A representative for Enhabit was not immediately available for comment.

CNN reported that Greenpeace activists climbed Deutsche Bank’s headquarters in Frankfurt and placed a large yellow banner to protest against the climate investment policies of the bank and its asset management company DWS. The action came a day ahead of the AGM of DWS, which is mostly owned by Deutsche Bank and has drawn attention from activists and regulators over allegations it misled investors about ‘green’ investments. DWS has disputed the claims.

Deutsche Bank said sustainability and climate protection were ‘strategic priorities’ and that it supports DWS in the development of its sustainability policies and standards. DWS said in a statement that it agreed with Greenpeace that climate change required decisive action but disagreed on ‘how to get there’. It said it had recently adopted new policies on dealing with coal companies.

– According to Reuters, SBB shareholders voted to back a resolution granting the Swedish real estate company the right to continue to postpone its monthly dividend in order to free up funds to strengthen its financial position. The SBB board halted payment of dividends in early May and scrapped a planned rights issue. The new mandate enables SBB’s board to choose the dates when its dividend will be paid out.

The approval was granted during an extraordinary general meeting and gives the company until its next AGM in 2024 to pay out the full dividend to shareholders.

The Guardian reported that, according to a new analysis, US power companies have made political donations of at least $215 mn to dark money groups in recent years amid growing concerns about how they wield influence. Such secretive donations to barely regulated non-profit groups have helped utilities increase electricity prices, hamper solar schemes and helped elect sympathetic legislators. Dark money giving to tax-exempt groups is legal, but a number of utilities have faced criticism for doing so.

– According to CNBC, Toyota shareholders voted to retain Akio Toyoda as its chair in a broad endorsement of the company’s governance and new electric vehicle strategy. Shareholders also rejected proposals seeking greater disclosures on the company’s climate lobbying, while also voting in favor of all 10 proposed members of the board at the AGM.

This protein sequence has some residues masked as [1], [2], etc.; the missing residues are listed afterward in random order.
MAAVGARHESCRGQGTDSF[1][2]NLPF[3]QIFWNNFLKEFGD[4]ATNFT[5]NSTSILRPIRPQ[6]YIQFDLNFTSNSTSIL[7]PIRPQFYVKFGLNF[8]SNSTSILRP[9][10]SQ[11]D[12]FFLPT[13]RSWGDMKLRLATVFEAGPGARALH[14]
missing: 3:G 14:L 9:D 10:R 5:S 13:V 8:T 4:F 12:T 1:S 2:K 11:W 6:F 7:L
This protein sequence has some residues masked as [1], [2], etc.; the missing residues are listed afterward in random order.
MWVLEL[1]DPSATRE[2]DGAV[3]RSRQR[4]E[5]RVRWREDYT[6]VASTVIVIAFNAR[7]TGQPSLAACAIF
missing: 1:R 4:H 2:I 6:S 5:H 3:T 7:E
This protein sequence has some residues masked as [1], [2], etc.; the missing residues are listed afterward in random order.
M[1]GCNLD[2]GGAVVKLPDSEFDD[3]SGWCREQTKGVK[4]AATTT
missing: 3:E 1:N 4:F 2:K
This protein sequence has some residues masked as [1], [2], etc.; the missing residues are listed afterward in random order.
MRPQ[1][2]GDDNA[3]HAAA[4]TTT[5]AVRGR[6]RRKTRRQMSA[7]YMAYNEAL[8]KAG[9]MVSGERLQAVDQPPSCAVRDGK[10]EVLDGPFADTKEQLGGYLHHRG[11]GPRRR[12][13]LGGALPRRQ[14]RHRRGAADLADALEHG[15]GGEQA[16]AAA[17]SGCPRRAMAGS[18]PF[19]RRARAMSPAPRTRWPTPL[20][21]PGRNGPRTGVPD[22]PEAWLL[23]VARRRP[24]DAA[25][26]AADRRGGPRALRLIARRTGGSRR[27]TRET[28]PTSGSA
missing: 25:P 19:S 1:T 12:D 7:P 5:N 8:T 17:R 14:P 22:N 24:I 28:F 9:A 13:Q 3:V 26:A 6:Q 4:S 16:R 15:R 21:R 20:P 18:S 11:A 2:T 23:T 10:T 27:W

Japanese companies are facing increased pressure to better engage with shareholders in improving capital efficiency and overall profitability.

EU lawmakers agreed changes to draft AI rules to include a ban on the use of the technology in biometric surveillance and for generative AI systems such as ChatGPT to disclose AI-generated content, Reuters reported. The amendments to the EU Commission's proposed landmark law aimed at protecting citizens from the dangers of the technology could set up disputes with EU countries opposed to a total ban on AI use in biometric surveillance.

The rapid adoption of Microsoft-backed OpenAI's ChatGPT and other bots has led top AI scientists and company executives to raise the potential risks posed to society. ‘While Big Tech companies are sounding the alarm over their own creations, Europe has gone ahead and proposed a concrete response to the risks AI is starting to pose,’ said Brando Benifei, co-rapporteur of the bill.

Among other things, EU lawmakers want any company using generative tools to disclose copyrighted material used to train its systems and for companies working on ‘high-risk application’ to do a fundamental rights impact assessment and evaluate environmental impact.

Ben Maiden

Ben Maiden is the editor-at-large of Governance Intelligence, an IR Media publication, having joined the company in December 2016. He is based in New York. Ben was previously managing editor of Compliance Reporter, covering regulatory and compliance...